For many of us, there comes a time in our lives when we realize: “Damn, I don’t have a single decent picture of myself!”
For me, that moment came when I first started online dating and stared at that blank space in my profile where I was supposed to put a picture. Not just any picture, mind you, but one that will make people want to talk to me. And not just one, but several. Now, I had a couple of semi-recent professional CV-shots, but those don’t exactly make for great profile pics.
If you’re in a similar position right now, then this guide is for you.
Taking good pictures of yourself (that don’t seem like selfies) at home
Following the below steps, you should end up with at least one decent photo of yourself to use in your profile.
Choose a spot
If you could show your (potential) date just one part of your apartment/room/basement/house, which one would it be? Apart from the bedroom, I mean.
Is that spot bathed in natural light during any part of the day? If so, great! If not, maybe choose a spot that is. Alternatively, try to create diffuse and very bright lighting there. For one thing, you don’t want a ceiling lamp to cast unflattering shadows across your face. For another, even the best and latest phone cameras still struggle with anything but bright, natural light.
Picked a spot? Maybe cleaned up a bit behind where you’re gonna be standing/sitting? Cool, let’s move on.
Position your phone
Since the photos you’re about to take are supposed to look like someone else took them, or at least not show you in the typical selfie position, you’re going to want to prop up your phone at a reasonable distance, preferably at around eye level.
There are many ways to accomplish this. One free option that has worked great for me in the past, is using a U-shaped napkin holder and some folded napkins to fashion a makeshift phone-holder.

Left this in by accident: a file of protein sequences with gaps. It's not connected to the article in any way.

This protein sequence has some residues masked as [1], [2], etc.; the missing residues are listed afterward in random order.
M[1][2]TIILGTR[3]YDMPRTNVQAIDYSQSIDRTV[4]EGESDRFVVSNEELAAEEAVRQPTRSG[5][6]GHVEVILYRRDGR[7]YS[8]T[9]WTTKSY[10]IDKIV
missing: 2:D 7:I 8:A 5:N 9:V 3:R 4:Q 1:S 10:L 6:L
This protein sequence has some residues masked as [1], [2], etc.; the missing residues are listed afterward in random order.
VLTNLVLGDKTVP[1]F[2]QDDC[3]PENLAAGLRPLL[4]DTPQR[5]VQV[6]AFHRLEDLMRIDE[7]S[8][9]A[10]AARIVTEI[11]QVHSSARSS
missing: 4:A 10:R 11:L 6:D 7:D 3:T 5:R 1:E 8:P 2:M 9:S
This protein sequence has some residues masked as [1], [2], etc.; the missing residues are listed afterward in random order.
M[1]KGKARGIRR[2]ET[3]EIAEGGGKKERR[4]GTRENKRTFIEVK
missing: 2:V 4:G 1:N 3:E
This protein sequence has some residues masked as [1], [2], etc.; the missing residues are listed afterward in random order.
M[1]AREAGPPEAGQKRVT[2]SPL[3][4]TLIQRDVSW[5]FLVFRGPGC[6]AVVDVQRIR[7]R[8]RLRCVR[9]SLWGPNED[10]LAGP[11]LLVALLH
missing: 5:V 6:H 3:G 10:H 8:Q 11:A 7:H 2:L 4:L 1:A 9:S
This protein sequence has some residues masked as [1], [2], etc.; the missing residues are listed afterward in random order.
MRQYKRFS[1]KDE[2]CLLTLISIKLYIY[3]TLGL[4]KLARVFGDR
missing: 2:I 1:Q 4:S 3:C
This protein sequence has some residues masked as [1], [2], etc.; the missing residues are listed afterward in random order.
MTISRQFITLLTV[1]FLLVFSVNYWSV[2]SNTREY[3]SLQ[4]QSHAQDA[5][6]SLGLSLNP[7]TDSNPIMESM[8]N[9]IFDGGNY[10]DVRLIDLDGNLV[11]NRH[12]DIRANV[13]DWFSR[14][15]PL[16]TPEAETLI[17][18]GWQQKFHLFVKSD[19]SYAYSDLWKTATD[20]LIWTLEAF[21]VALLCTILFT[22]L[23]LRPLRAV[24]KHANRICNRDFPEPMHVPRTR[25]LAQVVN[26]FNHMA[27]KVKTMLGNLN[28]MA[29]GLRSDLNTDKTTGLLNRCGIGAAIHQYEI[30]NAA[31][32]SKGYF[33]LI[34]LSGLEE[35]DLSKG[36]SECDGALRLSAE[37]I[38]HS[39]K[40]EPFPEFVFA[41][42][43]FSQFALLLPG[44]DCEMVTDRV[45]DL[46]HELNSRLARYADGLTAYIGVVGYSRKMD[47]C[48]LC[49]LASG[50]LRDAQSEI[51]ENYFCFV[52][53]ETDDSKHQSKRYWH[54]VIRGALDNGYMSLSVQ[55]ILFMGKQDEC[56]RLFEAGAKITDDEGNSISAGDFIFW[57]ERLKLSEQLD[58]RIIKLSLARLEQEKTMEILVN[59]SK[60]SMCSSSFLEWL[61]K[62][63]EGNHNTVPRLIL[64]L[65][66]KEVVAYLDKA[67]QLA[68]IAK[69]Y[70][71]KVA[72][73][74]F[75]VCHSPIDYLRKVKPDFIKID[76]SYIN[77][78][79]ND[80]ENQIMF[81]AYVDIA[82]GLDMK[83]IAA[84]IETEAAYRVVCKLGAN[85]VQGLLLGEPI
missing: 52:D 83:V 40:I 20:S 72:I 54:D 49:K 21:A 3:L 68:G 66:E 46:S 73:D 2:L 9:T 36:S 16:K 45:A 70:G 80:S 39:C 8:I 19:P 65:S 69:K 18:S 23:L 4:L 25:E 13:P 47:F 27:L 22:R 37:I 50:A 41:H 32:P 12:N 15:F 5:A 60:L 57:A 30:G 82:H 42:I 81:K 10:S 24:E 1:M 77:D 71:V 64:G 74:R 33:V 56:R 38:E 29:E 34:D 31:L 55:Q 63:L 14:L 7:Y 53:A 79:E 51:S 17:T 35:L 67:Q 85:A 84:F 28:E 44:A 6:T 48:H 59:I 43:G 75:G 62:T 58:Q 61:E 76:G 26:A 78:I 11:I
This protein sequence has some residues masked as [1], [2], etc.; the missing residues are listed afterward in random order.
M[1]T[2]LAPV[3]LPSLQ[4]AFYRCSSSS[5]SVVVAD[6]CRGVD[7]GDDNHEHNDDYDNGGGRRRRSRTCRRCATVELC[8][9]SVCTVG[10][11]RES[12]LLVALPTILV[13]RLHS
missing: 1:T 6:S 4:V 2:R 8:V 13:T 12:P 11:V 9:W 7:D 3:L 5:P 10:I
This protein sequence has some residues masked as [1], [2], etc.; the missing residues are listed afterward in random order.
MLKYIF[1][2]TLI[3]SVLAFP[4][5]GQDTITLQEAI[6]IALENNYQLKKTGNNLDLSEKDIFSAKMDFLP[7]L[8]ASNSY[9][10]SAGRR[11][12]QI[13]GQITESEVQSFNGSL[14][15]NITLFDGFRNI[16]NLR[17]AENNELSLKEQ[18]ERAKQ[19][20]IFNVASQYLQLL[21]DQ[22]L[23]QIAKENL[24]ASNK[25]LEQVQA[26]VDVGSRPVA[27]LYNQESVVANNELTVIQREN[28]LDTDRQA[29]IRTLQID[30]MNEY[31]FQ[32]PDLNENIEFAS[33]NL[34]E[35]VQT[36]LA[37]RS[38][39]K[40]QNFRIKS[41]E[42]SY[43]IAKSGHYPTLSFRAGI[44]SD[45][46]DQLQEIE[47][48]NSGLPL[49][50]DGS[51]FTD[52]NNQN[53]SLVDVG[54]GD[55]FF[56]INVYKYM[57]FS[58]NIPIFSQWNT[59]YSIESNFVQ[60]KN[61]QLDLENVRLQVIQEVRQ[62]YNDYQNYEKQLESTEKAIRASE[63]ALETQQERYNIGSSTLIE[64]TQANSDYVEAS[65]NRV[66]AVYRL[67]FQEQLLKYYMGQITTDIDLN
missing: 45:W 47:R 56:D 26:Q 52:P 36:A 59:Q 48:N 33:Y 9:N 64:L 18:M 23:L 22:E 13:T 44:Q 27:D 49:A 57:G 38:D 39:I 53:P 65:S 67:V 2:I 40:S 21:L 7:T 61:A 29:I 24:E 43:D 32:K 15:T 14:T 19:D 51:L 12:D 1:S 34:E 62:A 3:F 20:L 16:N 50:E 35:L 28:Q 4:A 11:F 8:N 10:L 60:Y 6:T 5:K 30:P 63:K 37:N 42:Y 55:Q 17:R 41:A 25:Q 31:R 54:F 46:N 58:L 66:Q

If you don’t have any suitable objects lying around to secure your phone with, or if there isn’t an appropriate surface to place it on anywhere near where you wanted the camera to be, you may finally have found an excuse to buy a smartphone-tripod.
If you choose the latter method, there are once again many options. You may want to go with a basic tripod (Amazon), one that comes with a remote control shutter trigger (Amazon) (in lieu of using the self timer), a nifty flexible-armed one (Amazon) (which would come in handy if you plan to also use it outdoors, as it’s comparatively convenient to carry and you can attach it to posts, tree branches, etc.), or a modular tripod (Amazon), allowing you to pick and choose mounts and shutter remotes.
You’ve chosen a spot, and propped up your phone. Now it’s time to take lots of pictures to sort through later.
- If you don’t have a shutter remote at your disposal, your camera app’s self timer function will do the trick.
- If you do use a shutter remote, keep (or crop) it out of the picture. Maybe use it in conjunction with a short self-timer duration.
- Try to look natural, like a friend decided to pull out their camera and take a picture of you.